By Micaela Jemison
Poaching wasn’t the largest conservation concern for Asian elephants, an endangered species, until satellite tracking stunned researchers.
Scientists at the Smithsonian Conservation Biology Institute (SCBI) have found that poaching, not for elephant tusks but for the animal’s meat and skins, is an emerging crisis for Asian elephants in Myanmar. The findings were published March 13 in the scientific journal PLOS ONE.
The team first became aware of the crisis while conducting an unrelated study fitting Asian elephants—which are smaller than their African cousins—with satellite GPS collars to understand their movements better and reduce human-elephant conflict.
“It was a shock,” says Christie Sampson, who is lead author of the paper, a doctoral student at Clemson University and an SCBI doctoral fellow. “We started off with really great ideas of how we were going to be able to track the elephants across the landscape. The GPS collars were supposed to last three to five years, but we started losing the elephants relatively quickly.”
The shortest time between an elephant being collared and being poached was six days.
Of the 19 elephants fitted with satellite GPS collars, seven were poached within a year. The toll rose the longer they investigated, with on-the-ground partners finding the mutilated carcasses of 40 additional elephants in systematic surveys across the southern-central region of the country.
With skin torn from their bodies and limbs hacked off, the sight of the dead elephants was distressing for local partners whose main goal is to protect the elephants.
“Our partners within the Myanmar Timber Enterprise and the forestry department work with elephants daily and have grown up around them,” explains John McEvoy, co-author and SCBI ecologist who recently returned from a collaring mission in Myanmar. “So for them finding an elephant in that kind of state is particularly shocking. It’s bad enough for us, but for them, there is a real sense of connection with the elephants.”
Poaching Asian elephants for ivory has always been a threat to the species. However, as only some male Asian elephants grow large, prominent tusks, the effect on the population as a whole varies.
Unlike the illegal ivory trade, poaching Asian elephants for non-ivory products is indiscriminate. Killing for meat or skins that are then used in medicinal products, jewelry or furniture puts males, females and calves all at risk.
The Smithsonian has been studying elephants in Myanmar for decades, but this is the first time poaching at this scale has been seen in the country. Little is known about the causes and consequences of non-ivory poaching.
“One of the quickest ways to drive a population to extinction is to take out breeding females and take out the young at the same time,” McEvoy says. “This is really a crucial time for us to be here and to use tracking to try to clarify what is happening: where the elephants are moving, where they are being poached, how many are we losing and try to act upon that as quick as we can.”
Reports from the government of Myanmar show that poaching is on the rise in the country. During 2016, 25 elephants were poached. In the preceding five years combined, 61 elephants had been poached.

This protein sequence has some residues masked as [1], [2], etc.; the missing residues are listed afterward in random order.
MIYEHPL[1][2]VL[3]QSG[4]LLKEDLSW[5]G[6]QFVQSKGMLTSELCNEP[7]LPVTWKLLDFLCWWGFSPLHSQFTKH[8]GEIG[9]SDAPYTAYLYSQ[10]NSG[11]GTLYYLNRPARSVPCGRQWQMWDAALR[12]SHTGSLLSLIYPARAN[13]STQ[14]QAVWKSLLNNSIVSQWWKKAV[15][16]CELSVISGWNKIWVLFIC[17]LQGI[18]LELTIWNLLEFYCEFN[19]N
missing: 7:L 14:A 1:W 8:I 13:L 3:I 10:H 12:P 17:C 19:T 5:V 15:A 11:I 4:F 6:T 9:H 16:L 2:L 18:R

But before this study, poaching was not considered the greatest threat to the species. Conflicts between farmers, villagers and elephants were considered a widespread and increasing problem. Attracted to the crops that have taken over large swathes of their former habitat, the elephants’ appetite brings them into close contact with communities.
“Over half of the farmers that we had talked to were experiencing some form of crop raiding, and every year 38 percent of farmers lose half or more of their crops,” explains Sampson. “For every acre of crops the elephants eat they also destroy another 12 acres in the process. That’s a big issue for these people who are at the poverty level.”
Villagers and farmers fear not only the destruction of their crops but also the risk to their livestock and own lives. Elephants that smell food inside buildings have been known to trample buildings and people trying to reach the food.
Three to six people die this way per year in the Bago Yoma region, creating further discontent among communities with local elephant populations.
While reports indicate some villagers may be assisting poachers to reduce the elephant population, most communities have been surprised at the level of poaching.
“Overall when we speak with them, they want to keep elephants in their landscape. They think that elephants are important as part of their ecosystem and a part of nature. They want to keep elephants in Myanmar’s future for their children,” Sampson says.
With strong partnerships with local government and nonprofits, Smithsonian scientists are already helping to train local leaders and Burmese scientists to tackle poaching.
“The next steps for us will be to continue to track and monitor elephants while working with our partners and local communities to help stop poaching,” says Peter Leimgruber, co-author and head of the Conservation Ecology Center at SCBI.
In response to the discovery of the poaching pandemic, the Myanmar government has also created an elephant emergency response unit that coordinates patrols to prevent poaching into the future. Education in local communities through schools is also key to ensuring the elephants are protected.
“Ideally a lot of the action in the future will be taken by local Burmese people, and we will do our best to support them,” McEvoy says. “But for me, the real ray of hope is that the Burmese people are stepping up and getting involved.”